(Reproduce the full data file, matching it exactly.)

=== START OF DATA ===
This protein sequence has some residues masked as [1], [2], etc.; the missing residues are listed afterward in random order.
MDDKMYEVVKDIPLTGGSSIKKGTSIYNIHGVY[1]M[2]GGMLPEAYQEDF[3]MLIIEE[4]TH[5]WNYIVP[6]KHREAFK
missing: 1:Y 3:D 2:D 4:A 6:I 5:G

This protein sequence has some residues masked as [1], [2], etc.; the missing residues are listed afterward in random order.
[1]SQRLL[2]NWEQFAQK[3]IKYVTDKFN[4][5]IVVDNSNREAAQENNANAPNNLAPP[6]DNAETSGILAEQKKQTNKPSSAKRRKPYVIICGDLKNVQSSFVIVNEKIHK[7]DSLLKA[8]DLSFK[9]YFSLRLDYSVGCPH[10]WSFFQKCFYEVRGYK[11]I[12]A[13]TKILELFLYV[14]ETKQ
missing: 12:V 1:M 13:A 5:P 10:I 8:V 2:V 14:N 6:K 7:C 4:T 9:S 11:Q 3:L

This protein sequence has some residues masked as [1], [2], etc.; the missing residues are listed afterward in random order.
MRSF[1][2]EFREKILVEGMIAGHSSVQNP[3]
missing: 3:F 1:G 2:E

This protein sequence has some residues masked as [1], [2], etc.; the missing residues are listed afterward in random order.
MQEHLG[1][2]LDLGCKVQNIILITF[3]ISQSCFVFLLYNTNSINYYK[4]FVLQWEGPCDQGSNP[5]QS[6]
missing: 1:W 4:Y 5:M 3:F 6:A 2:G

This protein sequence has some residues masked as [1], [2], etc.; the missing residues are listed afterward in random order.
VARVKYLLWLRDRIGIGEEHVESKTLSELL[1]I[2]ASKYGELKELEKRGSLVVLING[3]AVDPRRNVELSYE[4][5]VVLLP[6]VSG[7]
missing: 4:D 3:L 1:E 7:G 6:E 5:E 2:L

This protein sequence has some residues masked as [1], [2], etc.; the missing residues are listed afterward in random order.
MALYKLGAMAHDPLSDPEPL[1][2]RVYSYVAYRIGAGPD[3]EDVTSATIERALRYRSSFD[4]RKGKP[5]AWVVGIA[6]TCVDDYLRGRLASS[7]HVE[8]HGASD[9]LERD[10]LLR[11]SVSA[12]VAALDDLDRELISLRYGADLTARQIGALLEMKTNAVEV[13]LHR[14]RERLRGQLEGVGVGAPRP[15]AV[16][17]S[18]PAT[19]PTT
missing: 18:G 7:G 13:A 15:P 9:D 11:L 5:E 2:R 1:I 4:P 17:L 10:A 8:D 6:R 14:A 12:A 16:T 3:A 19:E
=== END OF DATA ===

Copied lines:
This protein sequence has some residues masked as [1], [2], etc.; the missing residues are listed afterward in random order.
MDDKMYEVVKDIPLTGGSSIKKGTSIYNIHGVY[1]M[2]GGMLPEAYQEDF[3]MLIIEE[4]TH[5]WNYIVP[6]KHREAFK
missing: 1:Y 3:D 2:D 4:A 6:I 5:G

This protein sequence has some residues masked as [1], [2], etc.; the missing residues are listed afterward in random order.
[1]SQRLL[2]NWEQFAQK[3]IKYVTDKFN[4][5]IVVDNSNREAAQENNANAPNNLAPP[6]DNAETSGILAEQKKQTNKPSSAKRRKPYVIICGDLKNVQSSFVIVNEKIHK[7]DSLLKA[8]DLSFK[9]YFSLRLDYSVGCPH[10]WSFFQKCFYEVRGYK[11]I[12]A[13]TKILELFLYV[14]ETKQ
missing: 12:V 1:M 13:A 5:P 10:I 8:V 2:V 14:N 6:K 7:C 4:T 9:S 11:Q 3:L

This protein sequence has some residues masked as [1], [2], etc.; the missing residues are listed afterward in random order.
MRSF[1][2]EFREKILVEGMIAGHSSVQNP[3]
missing: 3:F 1:G 2:E

This protein sequence has some residues masked as [1], [2], etc.; the missing residues are listed afterward in random order.
MQEHLG[1][2]LDLGCKVQNIILITF[3]ISQSCFVFLLYNTNSINYYK[4]FVLQWEGPCDQGSNP[5]QS[6]
missing: 1:W 4:Y 5:M 3:F 6:A 2:G

This protein sequence has some residues masked as [1], [2], etc.; the missing residues are listed afterward in random order.
VARVKYLLWLRDRIGIGEEHVESKTLSELL[1]I[2]ASKYGELKELEKRGSLVVLING[3]AVDPRRNVELSYE[4][5]VVLLP[6]VSG[7]
missing: 4:D 3:L 1:E 7:G 6:E 5:E 2:L

This protein sequence has some residues masked as [1], [2], etc.; the missing residues are listed afterward in random order.
MALYKLGAMAHDPLSDPEPL[1][2]RVYSYVAYRIGAGPD[3]EDVTSATIERALRYRSSFD[4]RKGKP[5]AWVVGIA[6]TCVDDYLRGRLASS[7]HVE[8]HGASD[9]LERD[10]LLR[11]SVSA[12]VAALDDLDRELISLRYGADLTARQIGALLEMKTNAVEV[13]LHR[14]RERLRGQLEGVGVGAPRP[15]AV[16][17]S[18]PAT[19]PTT
missing: 18:G 7:G 13:A 15:P 9:D 11:L 5:E 2:R 1:I 4:P 17:L 10:A 8:D 6:R 14:A 12:A 16:T 3:A 19:E